It Looks Like Ibrox Intends To Keep On Spending Until The Money Runs Out.

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Ibrox is on the verge of another signing, and amidst the fanfare you have to marvel at that.

They really do look like they could spend a large chunk, perhaps even majority of, the Bassey transfer fee.

Oh the fiscal insanity of it. At spending, it seems to me, for the sake of doing so.

They have money in the bank, finally, and it’s almost as if it burns a hole in their pocket.

Even without their spending reaching the levels of ours – it won’t – and in spite of a huge sum brought in for Bassey, it is crystal clear that they will continue to flirt with death and disaster.

A surplus now doesn’t mean that there aren’t rainy days ahead.

Auldheid, who keeps a closer watch on this stuff than just about anybody out there, tells me that we now have to ditch the term Financial Fair Play. The new phrase we’re all going to have to familiarise ourselves with is Financial Sustainability And Club Licensing Regulations. FSCLR. That’s the new term that you’re going to be seeing a lot of.

In order to fully understand why Ibrox’s spending is what we’ve described it – fiscal insanity – you have to remember that there is a mighty difference between Champions League income and Europa League money, and although the gap isn’t the £40 million that the press sometimes broadcasts, it is nonetheless sizeable.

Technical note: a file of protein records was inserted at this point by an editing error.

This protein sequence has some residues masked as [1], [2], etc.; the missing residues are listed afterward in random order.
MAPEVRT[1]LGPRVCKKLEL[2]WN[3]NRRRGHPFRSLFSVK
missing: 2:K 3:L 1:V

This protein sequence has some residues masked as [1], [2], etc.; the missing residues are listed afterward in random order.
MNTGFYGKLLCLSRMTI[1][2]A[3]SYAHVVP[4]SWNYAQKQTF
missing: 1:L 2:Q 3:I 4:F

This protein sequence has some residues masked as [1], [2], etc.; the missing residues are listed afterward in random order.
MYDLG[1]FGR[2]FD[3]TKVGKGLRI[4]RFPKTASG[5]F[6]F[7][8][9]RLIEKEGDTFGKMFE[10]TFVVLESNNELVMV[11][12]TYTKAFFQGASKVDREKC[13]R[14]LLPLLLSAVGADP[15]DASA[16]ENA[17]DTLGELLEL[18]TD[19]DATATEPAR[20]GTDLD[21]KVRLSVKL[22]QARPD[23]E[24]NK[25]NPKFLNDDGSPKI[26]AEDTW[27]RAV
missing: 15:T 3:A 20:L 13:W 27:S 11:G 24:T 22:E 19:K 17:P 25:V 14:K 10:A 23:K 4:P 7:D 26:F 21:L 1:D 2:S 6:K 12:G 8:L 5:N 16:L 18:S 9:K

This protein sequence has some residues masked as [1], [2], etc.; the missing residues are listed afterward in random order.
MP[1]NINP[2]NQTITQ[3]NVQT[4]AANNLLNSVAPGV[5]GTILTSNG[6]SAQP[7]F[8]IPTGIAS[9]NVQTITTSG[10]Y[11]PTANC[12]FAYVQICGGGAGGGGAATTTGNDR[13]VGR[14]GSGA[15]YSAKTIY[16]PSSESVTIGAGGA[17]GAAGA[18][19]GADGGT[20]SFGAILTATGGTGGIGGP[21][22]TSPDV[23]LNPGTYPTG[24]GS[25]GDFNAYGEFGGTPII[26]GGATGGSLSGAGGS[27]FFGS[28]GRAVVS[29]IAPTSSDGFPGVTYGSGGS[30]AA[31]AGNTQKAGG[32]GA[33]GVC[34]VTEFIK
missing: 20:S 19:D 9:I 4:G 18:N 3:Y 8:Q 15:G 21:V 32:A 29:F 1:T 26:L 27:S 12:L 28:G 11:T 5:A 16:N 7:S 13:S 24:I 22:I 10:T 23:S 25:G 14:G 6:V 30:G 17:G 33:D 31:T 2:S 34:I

Yet calls for Celtic to spend the entirety on their “Champions League pot of gold” is manifestly dumb.

We continue to be fiscally responsible.

Ibrox may have closed the gap with in this window, and if they can qualify for the Group Stages themselves then they might be financially secure for the next couple of seasons … but a club that spends as recklessly and with as much abandon as they do isn’t going to be financially secure for very long.

Contrary to popular opinion, Celtic’s profitability is not based on selling a key player every single year.

If it was then we would sell a key player every single year.

Celtic’s profitability is built on maintaining a delicate balance between income and expenditure; this ought not to sound revolutionary. It is practical and sensible.

But we operate in an industry – and in this city – where practical and sensible are somehow frowned upon and looked at askew. This is why the idea of Celtic and the biscuit tin has long been offensive to some of us.

Are there years when we could have done more?

Yes. We have, at times, taken ridiculous decisions to play “wait and see” rather than measuring risk versus reward … but that isn’t rooted in penny pinching but a conservative fiscal strategy.

It’s often called “risk averse.” It is painfully difficult to watch at times, but those in charge of the club believe that it keeps us strong and generates results. You look at our successes in the last 20 odd years and mounting a counter argument seems daft.

Don’t get me wrong, I have mounted that counter argument and will do so again … but those on the board’s side of those arguments do have a case and that’s why these debates don’t just die.